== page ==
PROBA-1 is a technology demonstration mission of the European Space Agency's General Support Technology Programme. It was launched on October, 22nd, 2001 in a LEO, Sun-synchronous, 681x561 km orbit.
The spacecraft mass is 94 kg, with 25 kg dedicated to scientific and Earth observation instruments, in addition to the technology demonstration payloads. The principal objective is the in-orbit evaluation of new spacecraft technologies. PROBA-1, however, has also been intended as a flight opportunity for Earth observation instruments that can benefit from the agile pointing capabilities and the autonomy features of the satellite.
PROBA-1 onboard automatic functions include all payload operations scheduling and execution, target fly-by prediction and control of camera pointing and scanning from raw user inputs (target latitude, longitude and altitude). The point and stare requirements of the High Resolution Camera (HRC), as well as the multiple image scan requirement to support Bi-directional Reflectance Distribution Function (BRDF) measurements with the Compact High Resolution Imaging Spectrometer (CHRIS) are satisfied with the specified accuracy, by this small and agile gyro-less platform, whose attitude determination is based on autonomous star tracker only.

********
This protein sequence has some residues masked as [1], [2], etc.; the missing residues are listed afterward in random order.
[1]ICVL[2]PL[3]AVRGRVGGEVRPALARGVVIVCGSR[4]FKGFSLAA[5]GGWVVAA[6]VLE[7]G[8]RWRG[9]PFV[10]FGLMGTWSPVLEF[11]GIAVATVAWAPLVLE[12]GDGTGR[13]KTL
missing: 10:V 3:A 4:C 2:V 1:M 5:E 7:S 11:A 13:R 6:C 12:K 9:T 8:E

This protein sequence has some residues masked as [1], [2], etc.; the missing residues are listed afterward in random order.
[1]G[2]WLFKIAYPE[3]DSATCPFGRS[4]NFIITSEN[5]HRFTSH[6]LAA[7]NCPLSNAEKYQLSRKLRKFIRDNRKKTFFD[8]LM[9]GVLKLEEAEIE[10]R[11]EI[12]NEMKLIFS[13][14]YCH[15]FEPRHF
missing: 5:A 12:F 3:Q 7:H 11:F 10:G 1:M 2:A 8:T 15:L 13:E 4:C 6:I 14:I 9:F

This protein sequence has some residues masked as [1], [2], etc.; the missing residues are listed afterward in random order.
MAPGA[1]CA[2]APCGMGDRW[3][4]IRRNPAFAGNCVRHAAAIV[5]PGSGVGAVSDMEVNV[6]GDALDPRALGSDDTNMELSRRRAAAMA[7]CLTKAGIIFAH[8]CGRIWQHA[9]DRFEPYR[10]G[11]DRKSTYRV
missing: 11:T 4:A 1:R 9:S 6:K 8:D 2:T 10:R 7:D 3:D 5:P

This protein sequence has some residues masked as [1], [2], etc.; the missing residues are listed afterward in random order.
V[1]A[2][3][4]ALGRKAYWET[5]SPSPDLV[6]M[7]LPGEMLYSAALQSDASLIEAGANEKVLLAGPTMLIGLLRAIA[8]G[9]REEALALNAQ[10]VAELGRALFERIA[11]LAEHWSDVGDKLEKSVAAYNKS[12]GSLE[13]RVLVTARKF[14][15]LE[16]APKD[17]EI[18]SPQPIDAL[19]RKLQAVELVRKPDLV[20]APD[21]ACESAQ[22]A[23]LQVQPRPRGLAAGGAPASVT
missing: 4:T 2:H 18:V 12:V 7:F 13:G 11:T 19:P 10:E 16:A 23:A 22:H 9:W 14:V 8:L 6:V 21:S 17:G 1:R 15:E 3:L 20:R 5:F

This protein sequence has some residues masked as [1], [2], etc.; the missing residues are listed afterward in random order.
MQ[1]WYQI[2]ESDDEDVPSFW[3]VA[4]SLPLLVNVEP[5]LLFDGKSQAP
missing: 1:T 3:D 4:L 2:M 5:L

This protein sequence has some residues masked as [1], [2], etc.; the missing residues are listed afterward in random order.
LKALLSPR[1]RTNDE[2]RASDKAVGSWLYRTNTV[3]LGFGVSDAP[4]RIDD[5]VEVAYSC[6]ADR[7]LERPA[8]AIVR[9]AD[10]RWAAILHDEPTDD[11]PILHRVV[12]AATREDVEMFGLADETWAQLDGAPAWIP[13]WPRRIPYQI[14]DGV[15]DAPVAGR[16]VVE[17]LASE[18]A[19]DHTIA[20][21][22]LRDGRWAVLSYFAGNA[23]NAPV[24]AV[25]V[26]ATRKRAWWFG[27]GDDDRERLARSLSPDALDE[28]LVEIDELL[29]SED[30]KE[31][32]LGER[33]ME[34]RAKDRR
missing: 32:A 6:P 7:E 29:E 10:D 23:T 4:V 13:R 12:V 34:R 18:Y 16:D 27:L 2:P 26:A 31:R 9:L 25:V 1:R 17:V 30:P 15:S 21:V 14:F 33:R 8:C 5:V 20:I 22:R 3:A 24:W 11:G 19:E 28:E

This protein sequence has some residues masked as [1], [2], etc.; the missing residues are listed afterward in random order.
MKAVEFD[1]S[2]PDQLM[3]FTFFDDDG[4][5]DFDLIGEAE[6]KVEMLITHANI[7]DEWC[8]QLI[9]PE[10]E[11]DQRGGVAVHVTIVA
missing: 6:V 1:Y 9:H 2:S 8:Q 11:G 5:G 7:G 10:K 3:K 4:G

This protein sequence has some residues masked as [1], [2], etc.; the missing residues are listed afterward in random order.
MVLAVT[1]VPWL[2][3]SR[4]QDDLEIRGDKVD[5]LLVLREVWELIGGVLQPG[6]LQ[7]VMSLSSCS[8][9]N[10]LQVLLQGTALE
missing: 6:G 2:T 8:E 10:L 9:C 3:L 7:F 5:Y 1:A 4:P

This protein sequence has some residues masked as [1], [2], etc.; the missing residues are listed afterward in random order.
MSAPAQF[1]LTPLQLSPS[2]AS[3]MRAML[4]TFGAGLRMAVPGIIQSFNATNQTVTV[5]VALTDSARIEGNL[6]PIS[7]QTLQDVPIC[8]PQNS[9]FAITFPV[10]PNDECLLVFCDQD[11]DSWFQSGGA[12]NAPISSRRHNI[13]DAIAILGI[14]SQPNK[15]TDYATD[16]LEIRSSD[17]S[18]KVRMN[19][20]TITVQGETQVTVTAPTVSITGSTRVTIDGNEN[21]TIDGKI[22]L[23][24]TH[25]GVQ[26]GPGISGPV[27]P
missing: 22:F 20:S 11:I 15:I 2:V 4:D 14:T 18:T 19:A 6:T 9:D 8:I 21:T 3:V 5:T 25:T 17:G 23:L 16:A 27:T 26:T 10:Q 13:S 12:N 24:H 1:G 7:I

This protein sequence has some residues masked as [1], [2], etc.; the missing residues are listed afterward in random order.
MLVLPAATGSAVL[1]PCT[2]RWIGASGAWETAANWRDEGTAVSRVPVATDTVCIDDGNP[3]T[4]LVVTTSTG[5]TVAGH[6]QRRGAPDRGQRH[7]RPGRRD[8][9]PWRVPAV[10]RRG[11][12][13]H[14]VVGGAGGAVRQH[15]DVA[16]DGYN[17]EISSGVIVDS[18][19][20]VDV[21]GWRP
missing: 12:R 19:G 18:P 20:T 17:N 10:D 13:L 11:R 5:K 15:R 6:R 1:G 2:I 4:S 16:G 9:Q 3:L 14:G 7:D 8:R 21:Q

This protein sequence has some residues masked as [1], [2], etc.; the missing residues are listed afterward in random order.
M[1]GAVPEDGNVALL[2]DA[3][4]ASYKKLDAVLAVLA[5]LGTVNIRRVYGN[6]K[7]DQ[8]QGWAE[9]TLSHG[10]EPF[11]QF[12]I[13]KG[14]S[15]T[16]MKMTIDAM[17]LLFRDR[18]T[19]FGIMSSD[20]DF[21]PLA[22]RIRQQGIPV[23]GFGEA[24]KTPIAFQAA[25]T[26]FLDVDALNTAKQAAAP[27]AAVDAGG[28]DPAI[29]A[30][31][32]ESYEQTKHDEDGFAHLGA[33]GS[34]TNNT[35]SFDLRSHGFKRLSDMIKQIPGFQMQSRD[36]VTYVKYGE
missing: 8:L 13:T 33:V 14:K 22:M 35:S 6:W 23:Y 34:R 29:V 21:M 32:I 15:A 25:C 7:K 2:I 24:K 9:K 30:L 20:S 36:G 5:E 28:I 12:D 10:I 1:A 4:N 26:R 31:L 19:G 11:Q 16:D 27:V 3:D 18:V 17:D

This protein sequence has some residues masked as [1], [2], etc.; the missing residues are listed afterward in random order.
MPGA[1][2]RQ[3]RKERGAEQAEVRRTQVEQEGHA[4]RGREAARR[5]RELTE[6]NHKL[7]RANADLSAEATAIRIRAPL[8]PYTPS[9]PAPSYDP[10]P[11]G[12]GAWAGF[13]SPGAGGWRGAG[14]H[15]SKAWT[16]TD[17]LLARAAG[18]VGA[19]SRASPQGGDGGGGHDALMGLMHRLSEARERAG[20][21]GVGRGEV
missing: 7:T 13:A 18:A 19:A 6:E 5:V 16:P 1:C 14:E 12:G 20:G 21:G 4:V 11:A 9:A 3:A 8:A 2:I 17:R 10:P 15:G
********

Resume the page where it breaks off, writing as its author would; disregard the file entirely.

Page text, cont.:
The main Earth imaging payload, CHRIS, weighing only 14 kg, is used to measure directional spectral reflectance. The instrument is capable of imaging up to 200 spectral bands simultaneously at full resolution with a spatial resolution of 20m at nadir and swath width of 15 km. The HRC is a black and white camera with a miniaturised Cassegrain telescope providing 5m geometrical resolution images. Each image covers a ground area of approximately 4 km by 4 km. The pointing agility of the spacecraft allows both cameras to take multiple images of the same target area at different viewing angles on the same orbital pass.
This paper covers the spacecraft design and in-flight performance, as well as a description of the enabling technologies.